Launching a brand in a new market is difficult, but entering markets in Asia adds additional challenges due to more complex language and cultural differences. In this post, we discuss some (in)famous blunders major brands have made when entering into Asian markets. Most importantly, we give you advice on how to use market research to avoid similar issues.
Let’s face it, market research isn’t always considered a “must” for many organizations. Prior success in a particular market can often lead a business to think that past experience is an adequate substitute for hard data and primary information.
For researchers, marketers and consultants, a key part of the job is helping managers and senior executives identify where market research insights are critical for project success. As noted, this is especially important in the Asian market, where even successful companies with a track record of relying on market research like Best Buy, eBay, Mattel, Walmart and KFC- have made critical missteps.
So, when is market research a must? In answering this important question, let's start with the basics; the 4 Ps of marketing :
- Product: Brand, Services, Packaging
- Price: Offer Price, Discounts, Credit/Payment Policy
- Placement: Market, Channel, Distribution
- Promotion: Advertising, Publicity, Sales Promotion
Market research provides essential information to support each of these components. Here are some high-profile examples of when market research could have helped these companies enter markets more successfully.
Best Buy entered the Chinese market hoping to capitalize on its success as a big box electronics retailer in the U.S. What they failed to understand was local consumer shopping preferences for smaller, more conveniently located stores. Branding was also an issue; as China Market Research Group founder Shaun Rein commented, (Best Buy) “failed to differentiate its product lines” from local retailers.
An Attitude, Awareness & Usage study would have equipped Best Buy with the information needed to understand how to adapt their offering to better align with what consumers want and craft marketing to help them stand out in the China marketplace.
Failing to understand Japanese consumer purchase preferences was an early misstep for eBay’s launch. As Forbes noted, eBay didn’t adjust their purchase process to conform to local preferences. eBay Japan buyers were forced to input credit card information online to make a purchase, a practice that was avoided by Japanese consumers at the time of eBay’s launch.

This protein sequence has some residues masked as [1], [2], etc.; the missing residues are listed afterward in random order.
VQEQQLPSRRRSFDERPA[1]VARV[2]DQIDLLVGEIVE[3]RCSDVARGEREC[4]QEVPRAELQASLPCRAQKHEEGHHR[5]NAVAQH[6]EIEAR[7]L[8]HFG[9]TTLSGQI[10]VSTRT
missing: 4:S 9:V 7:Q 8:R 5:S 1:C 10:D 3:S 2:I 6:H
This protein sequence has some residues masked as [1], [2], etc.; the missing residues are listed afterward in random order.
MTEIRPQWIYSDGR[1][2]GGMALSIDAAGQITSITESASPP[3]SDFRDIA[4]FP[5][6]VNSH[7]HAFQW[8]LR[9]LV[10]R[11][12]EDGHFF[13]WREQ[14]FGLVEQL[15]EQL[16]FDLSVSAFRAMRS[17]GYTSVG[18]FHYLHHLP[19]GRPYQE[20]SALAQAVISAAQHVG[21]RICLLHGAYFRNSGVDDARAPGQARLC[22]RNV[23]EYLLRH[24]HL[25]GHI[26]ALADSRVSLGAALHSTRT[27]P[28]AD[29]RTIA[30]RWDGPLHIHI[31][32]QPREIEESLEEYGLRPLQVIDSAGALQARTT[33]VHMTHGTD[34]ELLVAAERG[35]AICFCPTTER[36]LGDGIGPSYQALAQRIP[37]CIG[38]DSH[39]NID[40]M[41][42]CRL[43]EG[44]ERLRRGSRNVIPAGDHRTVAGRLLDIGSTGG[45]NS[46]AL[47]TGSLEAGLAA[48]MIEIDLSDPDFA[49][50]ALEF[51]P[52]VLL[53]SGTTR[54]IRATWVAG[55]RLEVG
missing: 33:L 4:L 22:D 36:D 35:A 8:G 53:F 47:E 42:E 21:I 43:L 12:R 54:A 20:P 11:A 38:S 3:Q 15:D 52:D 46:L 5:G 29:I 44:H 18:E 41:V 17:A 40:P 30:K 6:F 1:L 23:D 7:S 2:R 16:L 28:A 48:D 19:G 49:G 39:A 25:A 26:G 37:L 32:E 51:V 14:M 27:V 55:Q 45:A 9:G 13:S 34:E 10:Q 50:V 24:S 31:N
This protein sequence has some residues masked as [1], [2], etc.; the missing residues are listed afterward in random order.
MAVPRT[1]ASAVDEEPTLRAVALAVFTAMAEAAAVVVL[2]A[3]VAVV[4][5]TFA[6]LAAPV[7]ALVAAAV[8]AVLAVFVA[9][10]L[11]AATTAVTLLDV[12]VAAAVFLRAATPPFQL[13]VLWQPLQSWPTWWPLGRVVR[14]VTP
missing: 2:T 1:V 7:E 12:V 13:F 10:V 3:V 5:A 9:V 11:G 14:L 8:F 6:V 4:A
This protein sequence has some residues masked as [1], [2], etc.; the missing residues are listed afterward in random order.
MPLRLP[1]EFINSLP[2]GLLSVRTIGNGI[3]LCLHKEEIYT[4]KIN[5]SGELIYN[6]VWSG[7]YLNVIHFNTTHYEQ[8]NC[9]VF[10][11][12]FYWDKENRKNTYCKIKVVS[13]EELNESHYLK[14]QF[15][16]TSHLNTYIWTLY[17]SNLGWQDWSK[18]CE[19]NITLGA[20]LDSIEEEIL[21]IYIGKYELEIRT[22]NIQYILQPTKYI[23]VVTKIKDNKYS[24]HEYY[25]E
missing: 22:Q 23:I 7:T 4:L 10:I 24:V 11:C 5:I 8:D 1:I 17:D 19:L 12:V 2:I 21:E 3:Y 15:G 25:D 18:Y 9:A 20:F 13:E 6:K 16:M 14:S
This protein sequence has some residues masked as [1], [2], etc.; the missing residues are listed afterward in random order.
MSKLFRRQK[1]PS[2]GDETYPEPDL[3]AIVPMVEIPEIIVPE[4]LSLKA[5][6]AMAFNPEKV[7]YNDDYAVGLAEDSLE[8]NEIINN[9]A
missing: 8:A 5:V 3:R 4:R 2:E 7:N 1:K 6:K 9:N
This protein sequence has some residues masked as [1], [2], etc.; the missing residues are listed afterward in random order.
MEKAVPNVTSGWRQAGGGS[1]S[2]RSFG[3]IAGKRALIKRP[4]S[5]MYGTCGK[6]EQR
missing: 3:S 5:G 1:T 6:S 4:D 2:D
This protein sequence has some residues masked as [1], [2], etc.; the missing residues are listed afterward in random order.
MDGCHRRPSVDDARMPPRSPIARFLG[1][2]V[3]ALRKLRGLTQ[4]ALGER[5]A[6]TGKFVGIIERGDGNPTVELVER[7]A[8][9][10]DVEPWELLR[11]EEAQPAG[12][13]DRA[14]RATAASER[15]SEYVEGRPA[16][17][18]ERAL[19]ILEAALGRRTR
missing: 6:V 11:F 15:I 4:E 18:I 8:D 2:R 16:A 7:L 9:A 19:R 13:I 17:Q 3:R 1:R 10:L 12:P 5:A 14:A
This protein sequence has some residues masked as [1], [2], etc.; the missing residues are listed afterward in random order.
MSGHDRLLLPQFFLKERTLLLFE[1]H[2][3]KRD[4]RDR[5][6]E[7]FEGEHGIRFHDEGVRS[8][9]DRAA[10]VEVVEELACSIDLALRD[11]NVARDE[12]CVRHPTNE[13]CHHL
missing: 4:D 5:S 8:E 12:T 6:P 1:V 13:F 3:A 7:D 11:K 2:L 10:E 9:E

The key lesson here is that pricing research isn’t always just about price. Consumer preference on how they purchase is also important to consider. This is where methods such as Mobile Ethnography or Online Communities can provide valuable insight because they can be structured to “follow” a respondent during the shopping and purchase process.
It may also reveal some unexpected insights, such as those Pitney Bowes discovered about how pricing can bring “good luck” in Asia (How Your Pricing Strategy Can Bring Good Luck in Asia).
Mattel made a rare mistake when launching their Barbie brand in the Shanghai market. Long known for their rigorous market research process, Mattel failed in distribution by investing in a massive six-story, free-standing Barbie store. Meant to appeal to young girls and adult women, it featured 900 display cases, a spa, cocktail bar, and other attractions. The issue was that the Barbie brand was relatively unfamiliar, so an initial launch into local retailers might have been a wiser first step.
Online research provides an alternative to traditional in-store research by being able to present virtual store shelves to respondents. This approach provides critical input on product performance in different environments and against competitive offerings in a much more time efficient and cost-effective manner.
In Japan, WalMart thought it could implement its successful “Every Day Low Prices” campaign in Seiyu stores. Unfortunately, this marketing approach backfired, as Japanese consumers equated low prices with cheap quality.
One of the other most classic marketing misses happened in the 80’s when KFC launched in Beijing. The restaurant’s successful U.S. slogan “Finger-lickin’ good” was mistranslated to “Eat your fingers off.” Almost any basic consumer research would have helped KFC avoid the blunder. KFC has recovered however, and is the number one fast-food brand in China today.
It is critical that advertising and marketing campaigns resonate and motivate consumers. Ad testing used to be time consuming and expensive given the need to perform in-person interviews. The image presentation and video capabilities of online and mobile surveys make advertising testing much quicker to conduct, allowing marketers time to not only gain feedback on messaging, but to optimize their campaigns before launch.
So, while experience and intuition is undoubtedly valuable, the data and insights market research provide can help firms avoid surprises and maximize their chance for success.
Beware, however! Researchers, marketers and consultants also need to do their “research” on best practices in Asia to help avoid traps that can affect data quality and study timing.